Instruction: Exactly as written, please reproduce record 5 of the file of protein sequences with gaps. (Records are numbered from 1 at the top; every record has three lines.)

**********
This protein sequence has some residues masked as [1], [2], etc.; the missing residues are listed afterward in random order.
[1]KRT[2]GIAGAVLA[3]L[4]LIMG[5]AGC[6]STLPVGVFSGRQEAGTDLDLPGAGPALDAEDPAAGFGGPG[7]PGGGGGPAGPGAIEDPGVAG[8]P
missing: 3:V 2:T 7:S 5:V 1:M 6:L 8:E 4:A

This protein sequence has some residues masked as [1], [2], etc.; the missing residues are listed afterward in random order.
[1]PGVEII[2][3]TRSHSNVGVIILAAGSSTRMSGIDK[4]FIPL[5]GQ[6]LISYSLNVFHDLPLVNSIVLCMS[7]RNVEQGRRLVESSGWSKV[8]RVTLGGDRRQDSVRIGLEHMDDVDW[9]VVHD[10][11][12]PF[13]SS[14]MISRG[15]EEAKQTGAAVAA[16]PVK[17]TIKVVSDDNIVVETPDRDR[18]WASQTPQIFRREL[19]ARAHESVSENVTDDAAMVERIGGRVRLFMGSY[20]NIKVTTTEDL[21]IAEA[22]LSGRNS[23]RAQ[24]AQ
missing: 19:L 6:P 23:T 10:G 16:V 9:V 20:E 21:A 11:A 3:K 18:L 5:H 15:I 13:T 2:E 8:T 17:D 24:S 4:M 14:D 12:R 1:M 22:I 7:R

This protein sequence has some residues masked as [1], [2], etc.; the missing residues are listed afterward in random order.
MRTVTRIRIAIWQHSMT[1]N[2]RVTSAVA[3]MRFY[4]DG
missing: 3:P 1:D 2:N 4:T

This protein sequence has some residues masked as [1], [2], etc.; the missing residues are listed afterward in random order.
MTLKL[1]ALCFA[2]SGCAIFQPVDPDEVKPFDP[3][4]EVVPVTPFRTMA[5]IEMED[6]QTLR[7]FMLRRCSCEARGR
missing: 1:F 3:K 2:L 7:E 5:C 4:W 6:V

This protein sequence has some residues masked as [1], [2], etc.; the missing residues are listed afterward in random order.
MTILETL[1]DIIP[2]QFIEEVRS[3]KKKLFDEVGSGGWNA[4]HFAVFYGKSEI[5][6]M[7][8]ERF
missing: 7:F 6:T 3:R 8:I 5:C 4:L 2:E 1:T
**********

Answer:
This protein sequence has some residues masked as [1], [2], etc.; the missing residues are listed afterward in random order.
MTILETL[1]DIIP[2]QFIEEVRS[3]KKKLFDEVGSGGWNA[4]HFAVFYGKSEI[5][6]M[7][8]ERF
missing: 7:F 6:T 3:R 8:I 5:C 4:L 2:E 1:T